Even so, we typically do not have enough information about those we love or knowledge of God’s will to make a determination of someone’s eternal state. Everyone, Scripture says, will be resurrected. But some will be resurrected to reward, and others to condemnation. Who are we to judge, here and now, who will get one destiny and one the other? We can make guesses, but to simply say, “I know they will be with us” is a kind untruth we tell ourselves. We must instead hand all judgment to God, who is the Judge of heaven and earth.

“Heaven” is in heaven
The very name “heaven” for our life with God leads us to a misconception. The idea is that we will live with God in the clouds for all eternity is a common, even stereotyped, idea of the Christian eternal life. However, even the location of our eternal life is misplaced.

It is true that our first existence after death will be without our bodies, in heaven. We see some of these folks in Revelation 6. However, they are begging God for a change in the world. Why is this? Because their place is on the earth, transformed by God. Jesus’ second “coming” means him coming to earth, to establish the kingdom of God here. Eternal life isn’t something we are going to, it is something that is coming to us, to change the existence we currently live in.

Heaven is boring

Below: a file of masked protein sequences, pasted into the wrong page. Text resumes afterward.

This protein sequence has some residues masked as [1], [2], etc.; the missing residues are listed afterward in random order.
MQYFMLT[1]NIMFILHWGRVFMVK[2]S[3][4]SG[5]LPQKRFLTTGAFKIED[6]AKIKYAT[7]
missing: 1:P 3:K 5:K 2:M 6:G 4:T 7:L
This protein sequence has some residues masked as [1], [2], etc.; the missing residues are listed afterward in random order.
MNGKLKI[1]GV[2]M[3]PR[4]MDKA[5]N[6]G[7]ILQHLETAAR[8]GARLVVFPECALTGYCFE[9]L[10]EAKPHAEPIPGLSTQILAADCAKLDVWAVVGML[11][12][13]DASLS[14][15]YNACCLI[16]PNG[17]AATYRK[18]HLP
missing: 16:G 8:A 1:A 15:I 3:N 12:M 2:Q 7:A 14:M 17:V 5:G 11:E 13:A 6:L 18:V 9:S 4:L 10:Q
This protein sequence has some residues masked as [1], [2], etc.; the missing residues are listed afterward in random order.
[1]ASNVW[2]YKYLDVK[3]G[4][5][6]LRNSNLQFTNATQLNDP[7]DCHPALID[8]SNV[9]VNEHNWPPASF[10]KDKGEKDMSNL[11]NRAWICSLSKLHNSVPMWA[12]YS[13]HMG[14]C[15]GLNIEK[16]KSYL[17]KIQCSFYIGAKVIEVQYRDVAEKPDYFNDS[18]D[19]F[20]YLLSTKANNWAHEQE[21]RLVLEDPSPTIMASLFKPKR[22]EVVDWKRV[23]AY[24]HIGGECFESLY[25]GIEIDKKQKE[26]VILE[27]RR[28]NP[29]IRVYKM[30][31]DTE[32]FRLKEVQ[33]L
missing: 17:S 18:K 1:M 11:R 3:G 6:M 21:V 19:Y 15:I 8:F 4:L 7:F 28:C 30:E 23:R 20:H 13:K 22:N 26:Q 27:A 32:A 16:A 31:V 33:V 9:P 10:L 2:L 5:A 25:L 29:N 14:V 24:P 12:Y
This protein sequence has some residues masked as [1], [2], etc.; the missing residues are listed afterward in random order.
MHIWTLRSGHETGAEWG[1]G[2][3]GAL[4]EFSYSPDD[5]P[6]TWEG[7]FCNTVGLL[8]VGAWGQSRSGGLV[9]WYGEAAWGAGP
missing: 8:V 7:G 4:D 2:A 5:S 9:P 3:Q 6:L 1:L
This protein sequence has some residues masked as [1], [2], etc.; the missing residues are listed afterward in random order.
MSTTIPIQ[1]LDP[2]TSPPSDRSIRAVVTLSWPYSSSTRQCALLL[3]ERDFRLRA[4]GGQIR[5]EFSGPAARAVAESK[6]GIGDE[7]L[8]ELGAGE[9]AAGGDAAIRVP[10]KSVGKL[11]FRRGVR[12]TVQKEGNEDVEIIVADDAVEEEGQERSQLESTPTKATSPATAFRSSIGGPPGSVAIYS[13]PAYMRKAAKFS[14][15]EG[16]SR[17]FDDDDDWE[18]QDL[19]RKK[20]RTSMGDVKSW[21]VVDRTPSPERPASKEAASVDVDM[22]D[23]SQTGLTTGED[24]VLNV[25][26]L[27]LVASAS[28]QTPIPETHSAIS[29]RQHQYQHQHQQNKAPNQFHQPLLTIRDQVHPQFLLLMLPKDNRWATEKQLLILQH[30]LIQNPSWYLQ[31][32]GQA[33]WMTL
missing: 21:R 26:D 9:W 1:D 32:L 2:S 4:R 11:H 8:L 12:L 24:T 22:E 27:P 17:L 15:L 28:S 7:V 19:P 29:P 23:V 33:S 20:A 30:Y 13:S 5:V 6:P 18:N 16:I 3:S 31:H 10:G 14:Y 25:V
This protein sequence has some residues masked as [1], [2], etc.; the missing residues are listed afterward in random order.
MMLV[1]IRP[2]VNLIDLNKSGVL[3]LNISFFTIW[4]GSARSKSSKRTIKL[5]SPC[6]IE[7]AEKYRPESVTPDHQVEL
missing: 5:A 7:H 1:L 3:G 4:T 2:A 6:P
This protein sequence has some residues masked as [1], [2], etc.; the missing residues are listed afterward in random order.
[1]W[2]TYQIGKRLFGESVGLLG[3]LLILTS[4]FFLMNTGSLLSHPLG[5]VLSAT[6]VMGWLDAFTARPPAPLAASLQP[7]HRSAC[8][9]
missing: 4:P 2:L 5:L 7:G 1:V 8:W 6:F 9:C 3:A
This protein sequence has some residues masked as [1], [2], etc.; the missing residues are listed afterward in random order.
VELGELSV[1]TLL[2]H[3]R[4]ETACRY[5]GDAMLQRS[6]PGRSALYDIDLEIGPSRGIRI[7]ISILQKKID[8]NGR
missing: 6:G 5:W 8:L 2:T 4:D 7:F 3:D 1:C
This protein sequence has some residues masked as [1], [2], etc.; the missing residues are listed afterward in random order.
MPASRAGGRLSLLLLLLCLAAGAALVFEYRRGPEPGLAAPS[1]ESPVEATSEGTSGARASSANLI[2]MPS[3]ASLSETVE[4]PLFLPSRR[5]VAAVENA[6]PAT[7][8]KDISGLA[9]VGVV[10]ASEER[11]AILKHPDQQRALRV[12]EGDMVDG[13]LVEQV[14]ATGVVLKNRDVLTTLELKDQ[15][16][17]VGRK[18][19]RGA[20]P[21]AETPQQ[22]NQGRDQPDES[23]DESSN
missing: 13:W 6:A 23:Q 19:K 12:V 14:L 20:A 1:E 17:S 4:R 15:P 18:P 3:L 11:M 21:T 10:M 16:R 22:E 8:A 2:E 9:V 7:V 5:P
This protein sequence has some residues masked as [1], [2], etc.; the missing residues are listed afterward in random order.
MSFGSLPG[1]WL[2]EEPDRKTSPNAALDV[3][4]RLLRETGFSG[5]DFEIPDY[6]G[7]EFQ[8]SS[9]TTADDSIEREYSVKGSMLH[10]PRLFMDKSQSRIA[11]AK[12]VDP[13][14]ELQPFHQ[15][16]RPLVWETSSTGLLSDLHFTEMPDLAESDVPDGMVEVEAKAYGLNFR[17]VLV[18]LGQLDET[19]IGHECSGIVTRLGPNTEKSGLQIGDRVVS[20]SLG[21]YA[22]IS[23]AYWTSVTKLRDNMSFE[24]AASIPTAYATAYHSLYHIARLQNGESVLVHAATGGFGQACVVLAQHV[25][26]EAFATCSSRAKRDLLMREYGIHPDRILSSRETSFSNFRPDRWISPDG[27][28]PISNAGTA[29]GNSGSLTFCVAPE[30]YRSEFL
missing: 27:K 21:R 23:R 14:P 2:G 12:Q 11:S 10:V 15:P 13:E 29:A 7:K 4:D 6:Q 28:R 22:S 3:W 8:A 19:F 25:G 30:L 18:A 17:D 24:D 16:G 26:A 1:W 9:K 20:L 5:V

Many people think that heaven must be boring. We see this in cartoons of heaven—sitting on clouds, with wings, playing harps. This might be some Greek fantasy of bliss, but not the Christian ideal. First of all, Jesus said that on the final day many who are not followers of Jesus would remain in the kingdom of God, if they have assisted persecuted believers on earth (Matthew 25:31-40). So this means that there will be a mix of believers and unbelievers on the earth. Secondly, the resurrected believers Jesus calls to himself will be given positions of authority to rule over the world. (Luke 22:29-30; Luke 19:15-19). This means that there will be no sitting around, bored our of our minds. Instead, the resurrection means that we will be assisting Jesus in establishing peace and justice throughout the world, not as a small part of a democratic society, but as an integral part of a benevolent monarchy. Transformation of the earth is not an instant miracle, it is, rather, an ongoing miracle which we will be a part of.